When property (land) belongs to more than one person and disagreements emerge about what to do with it, what can beneficiaries and trustees ask the Court to do? The Court has powers over land held for several individuals under the Trustees of Land and Trustees Act (TOLATA).

How wide is the Court's jurisdiction under TOLATA? Can the Court order one beneficiary to sell or transfer his interest to another beneficiary or direct trustees to sell the property to a particular beneficiary without the consent of the others? Those were the questions which faced the Court of Appeal inBagum v Hafiz and Hai.

Mrs Bagum, a widow, and her two eldest sons (Mr Hafiz and Mr Hai) owned a house in three equal shares as tenants in common. The three had made a declaration of trust declaring themselves trustees of the property for the three of them in equal shares. Both sons had married and started families. Mrs Bagum, both sons and their families and two other children of Mrs Bagum's all continued to live in the property. Family tensions grew, and Mr Hai and his family moved out.

Mr Hai wanted to release some funds from the property in recognition of his share. After lengthy correspondence and disagreement amongst the family, proceedings were issued seeking an order that Mr Hai should sell his interest to his brother, Mr Hafiz.

Having considered the Court's jurisdiction under s14 of TOLATA the judge decided that she didn’t have the power to make that order. Instead she ordered that the trustees sell the property with Mr Hafiz having a right of pre-emption at a price set by the Court within a set timeframe, failing which the property would be sold on the open market with all parties at liberty to bid. Mr Hai appealed.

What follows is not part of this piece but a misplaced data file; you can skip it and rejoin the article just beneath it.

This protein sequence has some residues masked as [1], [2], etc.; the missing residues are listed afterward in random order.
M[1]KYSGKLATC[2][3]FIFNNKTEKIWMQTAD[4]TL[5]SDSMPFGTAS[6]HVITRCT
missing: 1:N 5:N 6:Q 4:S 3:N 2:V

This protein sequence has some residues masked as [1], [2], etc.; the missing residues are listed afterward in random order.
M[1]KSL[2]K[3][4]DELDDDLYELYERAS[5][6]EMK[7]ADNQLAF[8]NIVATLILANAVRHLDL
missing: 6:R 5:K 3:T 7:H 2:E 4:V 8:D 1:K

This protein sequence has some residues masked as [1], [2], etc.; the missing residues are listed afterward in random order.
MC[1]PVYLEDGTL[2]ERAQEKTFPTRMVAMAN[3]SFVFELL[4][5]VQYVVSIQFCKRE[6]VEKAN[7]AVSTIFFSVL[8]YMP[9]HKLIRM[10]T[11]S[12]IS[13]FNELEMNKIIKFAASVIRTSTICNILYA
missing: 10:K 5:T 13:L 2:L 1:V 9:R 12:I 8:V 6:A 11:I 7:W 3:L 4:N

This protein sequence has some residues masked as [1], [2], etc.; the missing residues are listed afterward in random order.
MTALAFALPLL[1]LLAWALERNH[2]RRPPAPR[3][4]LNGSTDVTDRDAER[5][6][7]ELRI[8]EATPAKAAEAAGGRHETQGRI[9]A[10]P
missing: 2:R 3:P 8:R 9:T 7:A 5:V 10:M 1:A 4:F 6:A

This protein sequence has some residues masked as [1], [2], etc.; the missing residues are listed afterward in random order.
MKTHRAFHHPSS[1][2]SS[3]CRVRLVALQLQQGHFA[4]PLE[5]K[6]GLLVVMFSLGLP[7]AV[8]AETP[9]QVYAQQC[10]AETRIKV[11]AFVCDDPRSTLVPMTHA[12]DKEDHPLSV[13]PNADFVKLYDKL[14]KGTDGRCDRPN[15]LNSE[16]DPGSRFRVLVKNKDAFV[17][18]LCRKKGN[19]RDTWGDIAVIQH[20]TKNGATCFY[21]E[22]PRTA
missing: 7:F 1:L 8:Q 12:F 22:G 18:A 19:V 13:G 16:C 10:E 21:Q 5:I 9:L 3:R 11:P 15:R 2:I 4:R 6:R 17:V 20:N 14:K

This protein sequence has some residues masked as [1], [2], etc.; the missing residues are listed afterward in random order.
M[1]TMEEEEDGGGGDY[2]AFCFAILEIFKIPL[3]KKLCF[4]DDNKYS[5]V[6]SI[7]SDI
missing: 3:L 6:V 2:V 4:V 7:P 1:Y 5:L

The reason for this distinction appears to have stemmed from the Court’s analysis of both the practical outcome and of trustees’ powers. An order that Mr Hai transfer his interest to Mr Hafiz would have resulted in Mr Hai’s interest being disposed of (albeit for money) while Mr Hafiz’s interest increased to 2/3 and Mrs Bagum’s remained the same. The order made resulted in the sale of the property as a whole with a right of pre-emption to Mr Hafiz – hence, if he chose to buy, then Mr Hafiz would own everything and Mrs Bagum would have to sell her share too.

The Court felt that it was not part of the trustees’ function to directly dispose of a beneficial interest under a trust so was not prepared to order the former. The Court had no doubt that the trustees had the power to sell the land which might have the effect of overreaching the beneficiary’s interest and turning it into money. s14 could be used by the Court to dispense with the need for the trustees to get a beneficiary’s consent so an order for a sale of the whole (even with a pre-emption provision) would still result in Mr Hai being bought out and was within the Court’s jurisdiction.

The Court of Appeal upheld the judge’s decision unanimously. Although recognising that, to some extent, certainly from Mr Hai’s point of view, the difference between the order sought and the order granted was a distinction without a difference, the Court of Appeal agreed with the first instance judge that the order made fell within the Court's jurisdiction under s14. The Court drew an analogy with situations in which trustees sell in the open market and a beneficiary is the successful bidder.  Given the nature of the property it was felt that an undervaluation was highly unlikely, so the certainty of an open market sale wasn’t needed. The judge's order was "unchallengeable" and squarely within the Court's jurisdiction.